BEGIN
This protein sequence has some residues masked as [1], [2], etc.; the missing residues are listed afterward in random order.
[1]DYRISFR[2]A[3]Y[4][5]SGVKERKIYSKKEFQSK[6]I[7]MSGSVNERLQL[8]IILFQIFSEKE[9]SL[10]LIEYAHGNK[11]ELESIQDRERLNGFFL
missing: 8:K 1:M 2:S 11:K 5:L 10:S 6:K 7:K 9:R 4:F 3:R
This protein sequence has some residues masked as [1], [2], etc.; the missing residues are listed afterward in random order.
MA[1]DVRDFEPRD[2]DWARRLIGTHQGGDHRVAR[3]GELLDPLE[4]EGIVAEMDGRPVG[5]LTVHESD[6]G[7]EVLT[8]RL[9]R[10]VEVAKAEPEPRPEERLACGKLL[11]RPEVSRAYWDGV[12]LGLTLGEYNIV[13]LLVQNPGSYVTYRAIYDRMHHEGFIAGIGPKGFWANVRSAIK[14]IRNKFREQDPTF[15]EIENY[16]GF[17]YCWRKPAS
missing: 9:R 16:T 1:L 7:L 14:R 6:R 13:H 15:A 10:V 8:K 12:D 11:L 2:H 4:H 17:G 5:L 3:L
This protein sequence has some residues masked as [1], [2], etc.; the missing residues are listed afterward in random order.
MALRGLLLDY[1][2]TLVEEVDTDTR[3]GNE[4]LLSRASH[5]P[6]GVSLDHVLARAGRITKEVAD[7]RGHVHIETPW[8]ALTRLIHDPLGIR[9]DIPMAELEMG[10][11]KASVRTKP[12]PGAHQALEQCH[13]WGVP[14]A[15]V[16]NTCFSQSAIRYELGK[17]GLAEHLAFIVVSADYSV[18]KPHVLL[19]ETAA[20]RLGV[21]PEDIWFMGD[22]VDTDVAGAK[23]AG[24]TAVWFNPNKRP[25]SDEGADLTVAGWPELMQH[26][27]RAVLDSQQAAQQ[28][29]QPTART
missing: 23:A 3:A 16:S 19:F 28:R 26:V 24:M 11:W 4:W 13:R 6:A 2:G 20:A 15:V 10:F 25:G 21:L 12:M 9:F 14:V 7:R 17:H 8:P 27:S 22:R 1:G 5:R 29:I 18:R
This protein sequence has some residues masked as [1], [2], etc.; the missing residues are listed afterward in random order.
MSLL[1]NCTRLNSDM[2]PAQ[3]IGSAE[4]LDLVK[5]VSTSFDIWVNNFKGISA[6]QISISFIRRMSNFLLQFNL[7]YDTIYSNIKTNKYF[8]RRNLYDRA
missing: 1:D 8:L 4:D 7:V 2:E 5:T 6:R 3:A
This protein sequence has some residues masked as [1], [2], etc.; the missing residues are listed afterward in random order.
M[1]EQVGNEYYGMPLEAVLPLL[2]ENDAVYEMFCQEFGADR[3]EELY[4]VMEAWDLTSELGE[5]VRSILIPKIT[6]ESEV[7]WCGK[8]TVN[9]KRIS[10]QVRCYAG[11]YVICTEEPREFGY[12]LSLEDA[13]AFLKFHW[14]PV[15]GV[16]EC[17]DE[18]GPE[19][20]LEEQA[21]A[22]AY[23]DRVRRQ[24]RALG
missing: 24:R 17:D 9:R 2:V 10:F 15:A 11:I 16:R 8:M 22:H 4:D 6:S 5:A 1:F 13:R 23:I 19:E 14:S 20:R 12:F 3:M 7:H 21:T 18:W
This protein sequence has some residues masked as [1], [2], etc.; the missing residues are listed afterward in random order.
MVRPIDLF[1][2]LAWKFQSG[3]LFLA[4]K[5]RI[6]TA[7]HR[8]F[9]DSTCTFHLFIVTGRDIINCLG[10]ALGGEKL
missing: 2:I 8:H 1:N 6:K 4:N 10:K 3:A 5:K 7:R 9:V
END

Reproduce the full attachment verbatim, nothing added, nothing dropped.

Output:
This protein sequence has some residues masked as [1], [2], etc.; the missing residues are listed afterward in random order.
[1]DYRISFR[2]A[3]Y[4][5]SGVKERKIYSKKEFQSK[6]I[7]MSGSVNERLQL[8]IILFQIFSEKE[9]SL[10]LIEYAHGNK[11]ELESIQDRERLNGFFL
missing: 8:K 1:M 2:S 11:K 5:L 10:S 6:K 7:K 9:R 4:F 3:R
This protein sequence has some residues masked as [1], [2], etc.; the missing residues are listed afterward in random order.
MA[1]DVRDFEPRD[2]DWARRLIGTHQGGDHRVAR[3]GELLDPLE[4]EGIVAEMDGRPVG[5]LTVHESD[6]G[7]EVLT[8]RL[9]R[10]VEVAKAEPEPRPEERLACGKLL[11]RPEVSRAYWDGV[12]LGLTLGEYNIV[13]LLVQNPGSYVTYRAIYDRMHHEGFIAGIGPKGFWANVRSAIK[14]IRNKFREQDPTF[15]EIENY[16]GF[17]YCWRKPAS
missing: 9:R 16:T 1:L 7:L 14:R 6:R 13:H 15:A 10:V 8:K 12:D 11:L 2:H 4:H 17:G 5:L 3:L
This protein sequence has some residues masked as [1], [2], etc.; the missing residues are listed afterward in random order.
MALRGLLLDY[1][2]TLVEEVDTDTR[3]GNE[4]LLSRASH[5]P[6]GVSLDHVLARAGRITKEVAD[7]RGHVHIETPW[8]ALTRLIHDPLGIR[9]DIPMAELEMG[10][11]KASVRTKP[12]PGAHQALEQCH[13]WGVP[14]A[15]V[16]NTCFSQSAIRYELGK[17]GLAEHLAFIVVSADYSV[18]KPHVLL[19]ETAA[20]RLGV[21]PEDIWFMGD[22]VDTDVAGAK[23]AG[24]TAVWFNPNKRP[25]SDEGADLTVAGWPELMQH[26][27]RAVLDSQQAAQQ[28][29]QPTART
missing: 23:A 3:A 16:S 19:F 28:R 26:V 24:M 11:W 4:W 13:R 6:A 2:G 20:A 15:V 10:F 25:G 21:L 12:M 9:F 14:V 7:R 17:H 8:P 27:S 22:R 1:G 5:R 29:I 18:R
This protein sequence has some residues masked as [1], [2], etc.; the missing residues are listed afterward in random order.
MSLL[1]NCTRLNSDM[2]PAQ[3]IGSAE[4]LDLVK[5]VSTSFDIWVNNFKGISA[6]QISISFIRRMSNFLLQFNL[7]YDTIYSNIKTNKYF[8]RRNLYDRA
missing: 1:D 8:L 4:D 7:V 2:E 5:T 6:R 3:A
This protein sequence has some residues masked as [1], [2], etc.; the missing residues are listed afterward in random order.
M[1]EQVGNEYYGMPLEAVLPLL[2]ENDAVYEMFCQEFGADR[3]EELY[4]VMEAWDLTSELGE[5]VRSILIPKIT[6]ESEV[7]WCGK[8]TVN[9]KRIS[10]QVRCYAG[11]YVICTEEPREFGY[12]LSLEDA[13]AFLKFHW[14]PV[15]GV[16]EC[17]DE[18]GPE[19][20]LEEQA[21]A[22]AY[23]DRVRRQ[24]RALG
missing: 24:R 17:D 9:R 2:V 10:F 15:A 11:I 16:R 8:M 22:H 4:D 6:S 5:A 1:F 13:R 23:I 19:E 14:S 20:R 12:F 3:M 7:H 21:T 18:W
This protein sequence has some residues masked as [1], [2], etc.; the missing residues are listed afterward in random order.
MVRPIDLF[1][2]LAWKFQSG[3]LFLA[4]K[5]RI[6]TA[7]HR[8]F[9]DSTCTFHLFIVTGRDIINCLG[10]ALGGEKL
missing: 2:I 8:H 1:N 6:K 4:N 10:K 3:A 5:K 7:R 9:V